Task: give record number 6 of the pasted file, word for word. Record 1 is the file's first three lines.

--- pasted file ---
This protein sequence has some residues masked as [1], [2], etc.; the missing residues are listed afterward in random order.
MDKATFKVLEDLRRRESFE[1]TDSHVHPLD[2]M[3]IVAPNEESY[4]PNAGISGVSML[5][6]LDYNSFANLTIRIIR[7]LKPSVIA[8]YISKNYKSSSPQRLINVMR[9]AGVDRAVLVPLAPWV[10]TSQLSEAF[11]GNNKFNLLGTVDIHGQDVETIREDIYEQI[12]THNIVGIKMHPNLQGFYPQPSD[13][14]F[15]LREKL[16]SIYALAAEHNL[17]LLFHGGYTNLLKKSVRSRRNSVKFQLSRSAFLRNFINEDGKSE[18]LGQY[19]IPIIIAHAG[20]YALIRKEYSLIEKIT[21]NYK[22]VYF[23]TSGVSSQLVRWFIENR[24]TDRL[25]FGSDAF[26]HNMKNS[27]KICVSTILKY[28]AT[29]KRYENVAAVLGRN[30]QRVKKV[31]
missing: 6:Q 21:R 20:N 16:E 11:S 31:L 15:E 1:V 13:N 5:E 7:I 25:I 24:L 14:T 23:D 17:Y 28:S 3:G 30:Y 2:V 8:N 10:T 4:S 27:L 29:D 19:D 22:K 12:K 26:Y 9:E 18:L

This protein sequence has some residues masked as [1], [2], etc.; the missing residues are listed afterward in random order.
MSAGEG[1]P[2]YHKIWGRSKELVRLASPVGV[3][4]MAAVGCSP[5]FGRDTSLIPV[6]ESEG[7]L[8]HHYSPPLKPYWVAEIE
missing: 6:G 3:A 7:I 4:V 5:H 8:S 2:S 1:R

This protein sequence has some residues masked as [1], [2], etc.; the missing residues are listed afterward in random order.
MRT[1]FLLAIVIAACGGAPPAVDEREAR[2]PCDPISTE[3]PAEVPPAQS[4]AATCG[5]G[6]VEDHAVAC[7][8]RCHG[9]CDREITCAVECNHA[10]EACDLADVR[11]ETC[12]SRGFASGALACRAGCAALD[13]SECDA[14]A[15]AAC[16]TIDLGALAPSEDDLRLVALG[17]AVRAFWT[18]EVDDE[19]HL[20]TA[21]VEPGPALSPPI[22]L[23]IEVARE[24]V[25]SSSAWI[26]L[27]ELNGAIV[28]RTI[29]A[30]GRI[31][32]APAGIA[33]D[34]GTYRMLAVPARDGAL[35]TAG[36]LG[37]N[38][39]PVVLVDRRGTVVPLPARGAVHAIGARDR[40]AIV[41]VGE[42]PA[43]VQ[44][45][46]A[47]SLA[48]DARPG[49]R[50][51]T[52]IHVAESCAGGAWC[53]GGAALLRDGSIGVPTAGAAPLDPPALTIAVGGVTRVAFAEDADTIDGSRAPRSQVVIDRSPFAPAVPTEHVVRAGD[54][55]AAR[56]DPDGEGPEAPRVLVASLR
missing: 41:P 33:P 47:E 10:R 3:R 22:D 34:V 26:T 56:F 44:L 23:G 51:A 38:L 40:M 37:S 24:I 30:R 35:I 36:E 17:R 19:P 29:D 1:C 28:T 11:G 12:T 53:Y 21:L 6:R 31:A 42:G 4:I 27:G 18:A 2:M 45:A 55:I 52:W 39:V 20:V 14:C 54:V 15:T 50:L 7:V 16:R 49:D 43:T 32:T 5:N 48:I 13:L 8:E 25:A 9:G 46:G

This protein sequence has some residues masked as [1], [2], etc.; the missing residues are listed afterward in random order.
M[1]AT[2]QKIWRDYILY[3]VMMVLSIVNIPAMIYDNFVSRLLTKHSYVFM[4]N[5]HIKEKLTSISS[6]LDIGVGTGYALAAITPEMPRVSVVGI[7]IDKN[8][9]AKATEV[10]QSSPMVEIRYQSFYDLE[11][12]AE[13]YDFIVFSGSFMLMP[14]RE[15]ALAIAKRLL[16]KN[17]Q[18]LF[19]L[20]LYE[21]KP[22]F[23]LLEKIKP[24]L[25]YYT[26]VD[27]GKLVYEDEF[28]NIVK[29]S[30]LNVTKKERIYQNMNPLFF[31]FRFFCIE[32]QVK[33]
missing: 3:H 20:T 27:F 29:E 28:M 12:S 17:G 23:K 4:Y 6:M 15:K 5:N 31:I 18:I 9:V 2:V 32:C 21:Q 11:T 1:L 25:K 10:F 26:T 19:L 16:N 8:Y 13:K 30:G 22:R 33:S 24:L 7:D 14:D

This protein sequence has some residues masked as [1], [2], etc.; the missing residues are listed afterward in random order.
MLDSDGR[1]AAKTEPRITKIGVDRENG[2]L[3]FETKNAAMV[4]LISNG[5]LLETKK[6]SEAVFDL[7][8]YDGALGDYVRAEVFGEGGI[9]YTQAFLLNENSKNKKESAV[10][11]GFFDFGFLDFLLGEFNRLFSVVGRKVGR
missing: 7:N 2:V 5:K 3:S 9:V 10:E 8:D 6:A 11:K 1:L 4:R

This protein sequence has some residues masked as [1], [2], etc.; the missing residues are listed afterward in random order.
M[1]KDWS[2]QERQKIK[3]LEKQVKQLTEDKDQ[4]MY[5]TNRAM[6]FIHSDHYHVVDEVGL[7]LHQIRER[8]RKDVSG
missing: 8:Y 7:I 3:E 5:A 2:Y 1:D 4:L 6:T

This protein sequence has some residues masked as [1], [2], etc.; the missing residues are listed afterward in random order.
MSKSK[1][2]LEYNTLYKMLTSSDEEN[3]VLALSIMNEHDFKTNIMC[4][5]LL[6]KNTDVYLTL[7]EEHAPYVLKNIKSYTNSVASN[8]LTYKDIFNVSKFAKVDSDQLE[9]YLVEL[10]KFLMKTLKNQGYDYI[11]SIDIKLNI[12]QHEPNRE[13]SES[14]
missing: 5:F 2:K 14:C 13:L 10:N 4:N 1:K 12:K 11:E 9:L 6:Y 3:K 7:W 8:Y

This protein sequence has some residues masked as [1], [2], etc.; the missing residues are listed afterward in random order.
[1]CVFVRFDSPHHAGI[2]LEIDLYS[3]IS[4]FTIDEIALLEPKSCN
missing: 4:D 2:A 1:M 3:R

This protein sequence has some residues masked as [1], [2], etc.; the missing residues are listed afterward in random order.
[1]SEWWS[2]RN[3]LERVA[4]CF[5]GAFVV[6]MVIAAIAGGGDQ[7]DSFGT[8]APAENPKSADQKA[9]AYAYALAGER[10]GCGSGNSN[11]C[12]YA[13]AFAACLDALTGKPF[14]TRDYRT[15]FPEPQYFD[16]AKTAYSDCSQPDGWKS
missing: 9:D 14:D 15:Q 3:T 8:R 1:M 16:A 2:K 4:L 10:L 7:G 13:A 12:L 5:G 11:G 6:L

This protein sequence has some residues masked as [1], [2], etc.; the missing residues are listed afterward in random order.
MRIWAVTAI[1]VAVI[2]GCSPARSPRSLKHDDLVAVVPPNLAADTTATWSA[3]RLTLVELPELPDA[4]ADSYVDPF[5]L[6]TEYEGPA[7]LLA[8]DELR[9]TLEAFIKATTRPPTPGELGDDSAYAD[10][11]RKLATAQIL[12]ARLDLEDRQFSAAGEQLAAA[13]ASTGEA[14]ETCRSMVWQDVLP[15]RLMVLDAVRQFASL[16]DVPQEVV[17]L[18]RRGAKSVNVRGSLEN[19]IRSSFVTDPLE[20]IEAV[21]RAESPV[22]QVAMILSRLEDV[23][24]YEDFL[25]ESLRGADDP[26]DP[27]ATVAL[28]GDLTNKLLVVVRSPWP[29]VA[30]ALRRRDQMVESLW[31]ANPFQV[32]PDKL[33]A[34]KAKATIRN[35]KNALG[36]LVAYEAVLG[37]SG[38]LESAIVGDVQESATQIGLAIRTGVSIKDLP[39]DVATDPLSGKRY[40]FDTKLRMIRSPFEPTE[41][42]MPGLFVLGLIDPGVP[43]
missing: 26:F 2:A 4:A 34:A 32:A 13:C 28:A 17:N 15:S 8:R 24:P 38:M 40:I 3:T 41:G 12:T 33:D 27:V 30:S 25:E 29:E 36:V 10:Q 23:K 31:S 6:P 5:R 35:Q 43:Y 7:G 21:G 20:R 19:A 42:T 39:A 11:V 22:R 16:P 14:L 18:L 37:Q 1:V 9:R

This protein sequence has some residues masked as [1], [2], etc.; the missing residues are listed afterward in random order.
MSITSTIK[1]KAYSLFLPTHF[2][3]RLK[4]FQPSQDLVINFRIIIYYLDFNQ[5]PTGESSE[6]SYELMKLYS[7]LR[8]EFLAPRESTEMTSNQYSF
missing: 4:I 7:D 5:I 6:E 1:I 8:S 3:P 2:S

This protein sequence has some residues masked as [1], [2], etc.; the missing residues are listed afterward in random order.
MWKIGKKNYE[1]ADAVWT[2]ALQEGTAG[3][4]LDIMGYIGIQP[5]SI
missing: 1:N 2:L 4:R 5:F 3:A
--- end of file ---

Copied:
This protein sequence has some residues masked as [1], [2], etc.; the missing residues are listed afterward in random order.
M[1]KDWS[2]QERQKIK[3]LEKQVKQLTEDKDQ[4]MY[5]TNRAM[6]FIHSDHYHVVDEVGL[7]LHQIRER[8]RKDVSG
missing: 8:Y 7:I 3:E 5:A 2:Y 1:D 4:L 6:T